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Broncos Waiting for Word on Elway

March 30, 1999

DENVER (AP) _ John Elway will retire from football financially secure and professionally revered.

It’s just a matter of when.

``I don’t think John is any more comfortable with retirement than most players,″ said Denver Broncos owner Pat Bowlen, still awaiting word on Elway’s future. ``It’s a difficult decision.″

As he demonstrated during his MVP performance in Denver’s second straight Super Bowl victory, Elway still has life left in his 38-year-old body.

The Broncos are hoping he returns for a 17th season, but are not setting a deadline as they prepare to start offseason conditioning April 7.

``I don’t think we’re putting any pressure on him to make up his mind at any particular point in time,″ Bowlen said. ``Whenever that is, that’s fine with us. I don’t know where he’s headed.″

Elway’s agent, Marvin Demoff, said he doesn’t expect Elway to keep the Broncos waiting much longer.

``The only thing I know is that he’d like to make a decision early enough so that his training would be appropriate,″ Demoff said Monday. ``If I had to guess, we’re looking between the 15th of April and the 15th of May, but that is pure speculation.″

When Elway announced his decision to return last June, he said he was 99.9 percent certain 1998 would be his last year. Pressed, Elway amended it to 100 percent.

But now that he’s won another Super Bowl, the question has surfaced again. Jay Leno unsuccessfully tried to get Elway to tip his hand last month, and radio talk show hosts and newspaper columnists offer arguments for and against retirement.

The debate always returns to one thing _ the lure of becoming the first quarterback in NFL history to win three straight Super Bowls.

``If we were to win three in a row and he were the quarterback, it definitely establishes a new level,″ Bowlen said. ``If you’re the only quarterback in history to win three Super Bowls in a row, I think that sets you apart from the rest of the pack.″

Last year, Elway received input from a variety of sources, including his father, Jack, Hall of Fame catcher Johnny Bench and former Buffalo quarterback Jim Kelly.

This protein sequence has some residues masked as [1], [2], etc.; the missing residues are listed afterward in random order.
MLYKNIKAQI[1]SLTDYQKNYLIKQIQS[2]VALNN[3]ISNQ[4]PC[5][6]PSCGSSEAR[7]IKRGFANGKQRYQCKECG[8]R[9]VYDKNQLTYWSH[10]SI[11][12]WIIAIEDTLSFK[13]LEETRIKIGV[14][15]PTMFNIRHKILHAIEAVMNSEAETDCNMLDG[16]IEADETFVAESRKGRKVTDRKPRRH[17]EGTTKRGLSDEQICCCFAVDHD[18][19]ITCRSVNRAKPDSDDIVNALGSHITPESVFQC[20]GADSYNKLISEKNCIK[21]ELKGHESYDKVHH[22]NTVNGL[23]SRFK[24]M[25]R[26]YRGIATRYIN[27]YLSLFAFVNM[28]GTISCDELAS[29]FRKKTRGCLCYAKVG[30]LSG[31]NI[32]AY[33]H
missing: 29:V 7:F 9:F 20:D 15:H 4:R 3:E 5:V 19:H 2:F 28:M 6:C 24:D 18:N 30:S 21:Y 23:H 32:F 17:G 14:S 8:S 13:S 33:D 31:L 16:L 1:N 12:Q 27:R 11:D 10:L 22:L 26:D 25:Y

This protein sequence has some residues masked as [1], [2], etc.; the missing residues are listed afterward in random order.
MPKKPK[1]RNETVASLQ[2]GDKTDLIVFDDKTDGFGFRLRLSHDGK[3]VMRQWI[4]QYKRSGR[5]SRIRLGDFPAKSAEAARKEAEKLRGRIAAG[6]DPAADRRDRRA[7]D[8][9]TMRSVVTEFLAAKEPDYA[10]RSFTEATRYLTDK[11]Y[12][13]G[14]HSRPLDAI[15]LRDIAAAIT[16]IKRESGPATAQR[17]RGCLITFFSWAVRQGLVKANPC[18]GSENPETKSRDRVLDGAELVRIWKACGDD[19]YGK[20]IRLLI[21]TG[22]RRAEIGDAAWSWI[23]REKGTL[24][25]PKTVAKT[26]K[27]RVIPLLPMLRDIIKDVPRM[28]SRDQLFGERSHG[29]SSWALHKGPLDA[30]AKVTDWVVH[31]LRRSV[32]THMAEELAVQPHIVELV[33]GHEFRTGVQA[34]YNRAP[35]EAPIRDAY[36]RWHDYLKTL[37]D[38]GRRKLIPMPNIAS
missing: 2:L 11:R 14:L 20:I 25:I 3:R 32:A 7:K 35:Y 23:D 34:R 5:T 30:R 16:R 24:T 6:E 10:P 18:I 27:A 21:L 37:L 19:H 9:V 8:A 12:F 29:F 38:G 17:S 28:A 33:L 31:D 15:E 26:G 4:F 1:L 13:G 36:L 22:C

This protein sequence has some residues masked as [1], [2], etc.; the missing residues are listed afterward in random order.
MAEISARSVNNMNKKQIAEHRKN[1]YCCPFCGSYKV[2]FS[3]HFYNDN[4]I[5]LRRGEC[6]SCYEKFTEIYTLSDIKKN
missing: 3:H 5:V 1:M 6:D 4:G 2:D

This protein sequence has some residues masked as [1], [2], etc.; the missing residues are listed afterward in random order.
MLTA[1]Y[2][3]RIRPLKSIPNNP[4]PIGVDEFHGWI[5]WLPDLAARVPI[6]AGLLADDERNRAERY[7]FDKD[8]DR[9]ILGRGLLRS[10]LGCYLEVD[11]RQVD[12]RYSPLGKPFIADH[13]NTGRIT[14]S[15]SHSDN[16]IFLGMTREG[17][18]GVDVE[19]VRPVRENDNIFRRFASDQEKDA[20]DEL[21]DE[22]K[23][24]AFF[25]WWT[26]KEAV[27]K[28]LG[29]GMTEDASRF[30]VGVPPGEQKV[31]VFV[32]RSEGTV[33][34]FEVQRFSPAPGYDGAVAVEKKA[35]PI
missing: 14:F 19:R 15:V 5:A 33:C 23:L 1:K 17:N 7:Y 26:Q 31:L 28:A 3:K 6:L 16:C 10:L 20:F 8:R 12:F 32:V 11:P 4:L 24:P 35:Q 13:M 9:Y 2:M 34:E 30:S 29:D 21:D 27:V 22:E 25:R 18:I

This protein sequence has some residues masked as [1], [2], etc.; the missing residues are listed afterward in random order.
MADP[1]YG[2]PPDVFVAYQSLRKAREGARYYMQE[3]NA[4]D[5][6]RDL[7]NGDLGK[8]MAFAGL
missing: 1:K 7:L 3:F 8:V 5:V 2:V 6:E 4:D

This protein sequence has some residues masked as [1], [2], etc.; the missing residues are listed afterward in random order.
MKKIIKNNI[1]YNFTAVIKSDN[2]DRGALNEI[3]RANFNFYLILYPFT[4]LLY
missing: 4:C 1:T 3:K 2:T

No one’s advice, however, meant more to Elway than that of his wife Janet and their four children _ Jessica, 14; Jordan, 11; Jack, 9; and Juliana, 8. All encouraged him to keep playing, and family advice figures to be key again.

``I would think that’s the biggest part of his decision,″ said Elway’s personal aide, Kathy Hatch. ``They’re a very close family, so I know that’s going to weigh very heavily on his decision.″

Elway made family a priority last summer, skipping Denver’s first exhibition game to be with Janet when she underwent colon surgery. She later was hospitalized by complications.

All of which put Colorado’s best-known couple and their multimillion-dollar lifestyle in a different light.

``He’s a car-pool dad,″ Hatch said. ``When Janet wasn’t feeling well he even did grocery shopping. They’re a very regular family, just as normal a family as you could find in this situation.″

Elway has his own health to consider. After missing only 10 games in his first 15 years, Elway sat out four games and was sidelined for parts of two others in 1998.

Age has its ways of sending messages. Elway was sidelined by two non-contact injuries _ a strained hamstring and back spasms _ and he had rib trouble after falling on the football.

``That could have happened in the best part of his career, so John’s certainly capable of playing,″ Bowlen said. ``It’s really just a decision of whether or not he feels he can stand up to all the stuff he has to go through.″

So while the auto dealerships that bear his name offer a three-day, 150-mile guarantee on all new cars, opposing linebackers offer no such security to vulnerable quarterbacks.

``As a fan, you dread the day he’s going to quit, but he’s in one piece right now,″ Hatch said. ``I’d like to see him stay that way.″

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